‘My country is Sierra Leone.’ She speaks slowly, articulating each word in full. She has drunk nearly a litre of water, gulping steadily while we tried not to stare. She is very black. Apart from the North African hawkers who trudge up and down the beach laden with dresses, or sunglasses, or leather goods, we have seen no black people here: no holidaymaking families, no women, no children. Alice, with her ashy limbs, the raggedy scraps of green dress that hang from her bony shoulders, and her fierce stare, is as out of place on this expensive stretch of golden sand as an astronaut would be, or a Victorian chimney sweep.
‘Did you – come with anyone else?’ I know what David is thinking. He’s remembering the photo that came up on Google when we were researching this place for holiday homes. Callous couple picnic on the sand while bodies rot in the sun. It couldn’t have been a real photo, we agreed. No-one would actually do that.
‘Many people, on a small boat. Lights, noise, in the dark. Fortunately I am an excellent swimmer.’
‘Alice, what will you do now? Do you know anyone here?’
‘Do you have food?’ We don’t. The boys have eaten it all. ‘Then I must go. Men will be coming.’ She gets to her feet slowly, pausing on the way up to find her balance.
I look at David. He sees what I want to say, frowns at me. I frown back. What does he want us to do, smile and wave goodbye as she staggers away into the dunes? ‘Alice, you need food, clothes. Shoes. Let me help you.’
‘You have two houses, that is right? A London house, and this Spain house.’ Alice interrupts me, swallows down the last bite of cold tortilla española. I realise I have been chattering.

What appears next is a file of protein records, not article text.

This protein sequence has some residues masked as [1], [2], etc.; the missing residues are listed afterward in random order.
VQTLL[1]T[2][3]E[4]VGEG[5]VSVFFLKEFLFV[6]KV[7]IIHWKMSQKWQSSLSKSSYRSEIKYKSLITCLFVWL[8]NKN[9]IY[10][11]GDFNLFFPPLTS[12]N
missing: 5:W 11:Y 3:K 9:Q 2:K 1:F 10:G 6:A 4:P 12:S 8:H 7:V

‘Well, this is just a holiday home. We’re only here for three weeks in August.’ I cringe even as I say it. How must this sound to Alice? A house that stands empty forty-nine weeks of the year. I bite back the reciprocal enquiry. I can’t ask her about her home. It wouldn’t be tactful. Besides, it’s not any of my business.
‘You can give this house to me. Yes?’ Her eyes, burning blackly, fix on me.
I laugh, weakly. ‘Ha ha! Yes! No! It doesn’t seem fair, does it?’ Looking past her to the patio I can see from the angle of David’s head that he is listening intently.
‘No. Have you worked so much harder than me, to deserve it?’
Well – commuting, demanding clients, children. But – washing machines, supermarkets, childminders. Clean water. Flushing toilets. Perhaps it hasn’t been such hard work, after all.
I frown, annoyed with myself. I’m assuming Alice comes from some dusty fly-blown village, but she speaks beautiful English, she is an excellent swimmer. She might come from the city. She might be a teacher, a lawyer.
Alice’s eyelids are drooping now, her head hanging over the table.
‘You need to sleep, Alice. Let me find you something to wear. You can have our bed.’
I sleep poorly, hammocked sweating with David in the sagging middle of the sofa-bed. Startling awake from a doze sometime after midnight, I look into the hallway to see Alice in the doorway of the boys’ room, silhouetted by orange nightlight.
I sit up, swing my legs over the side of the bed. David grunts and rolls into the dip. I pad across to Alice, who is carved and silent looking in, and touch her on the arm. She doesn’t react, and I wonder whether she is sleepwalking. Her eyes are fixed on the sleeping boys, her mouth half-open, as though she were drinking the air in the room. It is thick with the musty, salty smell of boys, their sweat, their breath, their damp fur. Tom lies curled around his teddy, his hair plastered to his forehead, the sheet twisted around his ankles. James, in the top bunk, lies on his back, one arm dangling over the side. I see new muscle definition there, and dark tufts at his armpit. Oh, but he isn’t even thirteen yet, it’s too soon, surely?